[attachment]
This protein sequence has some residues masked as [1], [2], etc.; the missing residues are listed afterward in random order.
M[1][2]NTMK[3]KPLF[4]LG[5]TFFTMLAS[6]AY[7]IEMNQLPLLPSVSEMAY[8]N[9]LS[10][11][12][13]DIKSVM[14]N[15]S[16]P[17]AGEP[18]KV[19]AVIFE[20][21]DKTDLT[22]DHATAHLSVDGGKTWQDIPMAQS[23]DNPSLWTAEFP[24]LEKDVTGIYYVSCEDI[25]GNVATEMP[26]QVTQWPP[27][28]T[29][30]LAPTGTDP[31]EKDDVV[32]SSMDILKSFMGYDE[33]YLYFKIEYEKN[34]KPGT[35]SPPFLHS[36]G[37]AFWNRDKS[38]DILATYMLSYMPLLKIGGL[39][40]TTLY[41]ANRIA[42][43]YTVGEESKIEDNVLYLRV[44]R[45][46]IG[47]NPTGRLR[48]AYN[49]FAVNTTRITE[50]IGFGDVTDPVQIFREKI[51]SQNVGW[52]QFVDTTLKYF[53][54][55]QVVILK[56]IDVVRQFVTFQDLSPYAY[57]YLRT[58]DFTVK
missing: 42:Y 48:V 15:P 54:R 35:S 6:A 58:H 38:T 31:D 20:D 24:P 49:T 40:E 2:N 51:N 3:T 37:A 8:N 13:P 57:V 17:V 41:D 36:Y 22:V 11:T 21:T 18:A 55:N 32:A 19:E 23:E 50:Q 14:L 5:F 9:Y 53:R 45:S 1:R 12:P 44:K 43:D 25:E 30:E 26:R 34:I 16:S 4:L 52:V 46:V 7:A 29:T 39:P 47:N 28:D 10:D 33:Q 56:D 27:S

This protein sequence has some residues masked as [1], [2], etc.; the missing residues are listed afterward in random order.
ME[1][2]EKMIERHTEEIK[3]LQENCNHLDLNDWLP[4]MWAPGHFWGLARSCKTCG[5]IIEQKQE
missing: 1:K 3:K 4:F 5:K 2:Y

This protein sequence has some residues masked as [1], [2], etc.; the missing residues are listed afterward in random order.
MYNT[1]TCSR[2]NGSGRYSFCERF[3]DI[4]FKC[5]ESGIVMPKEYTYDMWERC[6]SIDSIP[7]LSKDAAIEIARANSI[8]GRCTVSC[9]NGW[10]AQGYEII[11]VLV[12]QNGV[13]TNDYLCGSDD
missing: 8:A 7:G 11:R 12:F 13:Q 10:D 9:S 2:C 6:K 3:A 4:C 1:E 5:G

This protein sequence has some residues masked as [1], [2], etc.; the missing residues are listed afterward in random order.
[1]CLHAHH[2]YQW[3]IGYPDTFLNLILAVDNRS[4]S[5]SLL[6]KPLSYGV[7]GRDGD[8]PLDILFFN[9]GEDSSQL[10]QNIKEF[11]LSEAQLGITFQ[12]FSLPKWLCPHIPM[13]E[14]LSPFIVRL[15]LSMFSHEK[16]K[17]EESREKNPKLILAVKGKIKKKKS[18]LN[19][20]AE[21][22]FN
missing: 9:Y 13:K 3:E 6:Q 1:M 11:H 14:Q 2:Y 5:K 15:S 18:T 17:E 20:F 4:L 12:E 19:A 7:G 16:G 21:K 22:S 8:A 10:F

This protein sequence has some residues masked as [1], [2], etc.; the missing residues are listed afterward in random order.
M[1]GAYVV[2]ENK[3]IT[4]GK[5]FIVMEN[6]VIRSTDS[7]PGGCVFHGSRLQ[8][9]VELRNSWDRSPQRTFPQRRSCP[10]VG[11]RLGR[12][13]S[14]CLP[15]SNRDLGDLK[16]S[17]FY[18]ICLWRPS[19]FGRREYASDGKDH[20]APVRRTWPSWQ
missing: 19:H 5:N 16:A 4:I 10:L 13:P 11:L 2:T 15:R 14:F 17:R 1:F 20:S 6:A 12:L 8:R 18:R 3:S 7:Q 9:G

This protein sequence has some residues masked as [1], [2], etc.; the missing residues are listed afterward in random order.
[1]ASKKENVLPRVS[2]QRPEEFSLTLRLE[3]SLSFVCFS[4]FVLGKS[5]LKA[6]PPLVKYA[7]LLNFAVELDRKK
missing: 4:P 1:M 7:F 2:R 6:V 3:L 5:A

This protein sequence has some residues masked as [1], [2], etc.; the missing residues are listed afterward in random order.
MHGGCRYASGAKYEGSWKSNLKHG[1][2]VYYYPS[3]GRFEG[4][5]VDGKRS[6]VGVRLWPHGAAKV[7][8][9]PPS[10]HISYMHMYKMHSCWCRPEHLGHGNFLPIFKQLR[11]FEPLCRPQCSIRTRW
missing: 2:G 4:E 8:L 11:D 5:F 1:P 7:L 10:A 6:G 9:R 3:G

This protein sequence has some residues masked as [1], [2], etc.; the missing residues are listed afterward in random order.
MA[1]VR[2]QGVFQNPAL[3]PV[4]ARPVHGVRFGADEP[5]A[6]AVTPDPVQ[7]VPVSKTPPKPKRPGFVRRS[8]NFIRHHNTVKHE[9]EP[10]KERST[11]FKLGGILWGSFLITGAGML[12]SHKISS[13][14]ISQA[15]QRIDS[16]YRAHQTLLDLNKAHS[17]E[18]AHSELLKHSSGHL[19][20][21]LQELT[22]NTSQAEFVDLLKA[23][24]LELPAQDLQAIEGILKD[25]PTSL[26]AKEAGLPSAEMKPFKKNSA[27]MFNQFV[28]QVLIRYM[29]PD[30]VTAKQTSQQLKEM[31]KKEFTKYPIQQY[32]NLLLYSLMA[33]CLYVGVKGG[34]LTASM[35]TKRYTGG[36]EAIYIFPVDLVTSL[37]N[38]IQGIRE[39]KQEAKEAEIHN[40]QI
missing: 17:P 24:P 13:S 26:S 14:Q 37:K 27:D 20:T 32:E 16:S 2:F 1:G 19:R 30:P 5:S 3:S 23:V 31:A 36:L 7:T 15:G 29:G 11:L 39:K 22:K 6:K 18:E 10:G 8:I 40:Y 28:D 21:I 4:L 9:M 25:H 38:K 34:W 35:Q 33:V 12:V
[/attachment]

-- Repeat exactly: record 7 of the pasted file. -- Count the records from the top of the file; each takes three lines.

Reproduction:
This protein sequence has some residues masked as [1], [2], etc.; the missing residues are listed afterward in random order.
MHGGCRYASGAKYEGSWKSNLKHG[1][2]VYYYPS[3]GRFEG[4][5]VDGKRS[6]VGVRLWPHGAAKV[7][8][9]PPS[10]HISYMHMYKMHSCWCRPEHLGHGNFLPIFKQLR[11]FEPLCRPQCSIRTRW
missing: 2:G 4:E 8:L 11:D 5:F 1:P 7:L 10:A 6:G 9:R 3:G